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Can the deflection of an electron beam create a Lorentz Force capable of propelling a spacecraft?

Please reference the conceptual drawing below of this spacecraft propulsion idea. In the vacuum of outer space, if a strong electron beam enters a strong magnetic field, as shown in the drawing, it ...
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Are Generations and Families of elementary fermions one and the same?

I've seen both terms being used in papers and it seems to me they essentially mean the same thing referring to three generations of leptons and quarks as families. Is this true or are there some ...
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1answer
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Is anything expected to be found at CERN with 14 trillion electron volts that wasn't found at 13?

Based on this article the accelerator has smashed together approximately 16 million billion protons since 2015, when it reached its current energy of 13 trillion electron volts. Planned ...
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Left Handed / Right Handed Particles and the Weak Force

Good Afternoon, I am a 50-year-old guy who was never a scientist or physics student. Just a person who loves to read books on particle physics. I have a question on the Weak Force and particles. (...
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Clarification on statement in “Unitary Symmetry and Elementary Particles” by Lichtenberg

He says that: The set of values of the parameter or parameters which characterize a group element can be considered to be points in some kind of space. The number of parameters characterizes the ...
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1answer
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Majorana Neutrinos in the KamLAND-Zen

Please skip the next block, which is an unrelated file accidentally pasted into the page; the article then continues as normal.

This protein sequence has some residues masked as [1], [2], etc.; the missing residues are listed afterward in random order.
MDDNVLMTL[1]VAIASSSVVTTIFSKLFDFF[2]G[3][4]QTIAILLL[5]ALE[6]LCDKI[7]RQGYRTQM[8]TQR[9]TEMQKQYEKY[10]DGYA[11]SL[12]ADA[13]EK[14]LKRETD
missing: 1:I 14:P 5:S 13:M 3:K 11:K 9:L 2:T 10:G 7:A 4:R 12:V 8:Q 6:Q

I'm reading the following paper concerning the KamLAND-Zen experiment "Search for Majorana Neutrinos near the Inverted Mass Hierarchy Region with KamLAND-Zen" In the second paragraph of the first ...
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Why do electrons appear more frequently than it's counterpart, positrons? [duplicate]

Electrons appear in electron clouds of atoms but positrons are found in cosmic rays and radioactive elements. Why do electrons seem more common then positrons? Edit: Is this an example of asymmetry? ...
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Invariance vs. Conservation of the Four-Vector Dot Product

This question refers to example 3.4 of Griffiths Introduction to Elementary Particles Second addition. In the example, a moving proton is collided into a proton at rest, producing 3 protons and 1 ...
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1answer
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What's the mass of $D_1(2430)^{\pm}$?

What's the mass of $D_1(2430)^{\pm}$? The standard reference http://pdglive.lbl.gov/ParticleGroup.action?init=0&node=MXXX035 only shows the data for $D_1(2430)^0$ but not for $D_1(2430)^{\pm}$. ...
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1answer
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Muon neutrino interacting with nucleon's quarks

I'm considering the muon neutrino/anti-quark interaction with the nucleons of ice in the IceCube experiment. The purpose is to decide which antiquarks are $\bar{q}$ and $\bar{q}'$. I have the ...
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How much does $b_1^-$ meson's mass differ from that of $b_1^0$?

How much does $b_1^-$ meson's mass differ from that of $b_1^0$? From reading http://pdglive.lbl.gov/Particle.action?node=M011, it is not very clear.
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Propagator for W boson

I've found in different literature that some write the propagator for the W boson as $\frac{g_{\mu\nu}-\frac{k_\mu k_\nu}{M^2_W}}{k^2-M^2_W+iM_W\Gamma_W}$ and others like $\frac{g_{\mu\nu}-\frac{k_\mu ...
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1answer
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Muon neutrino and down quark interaction diagram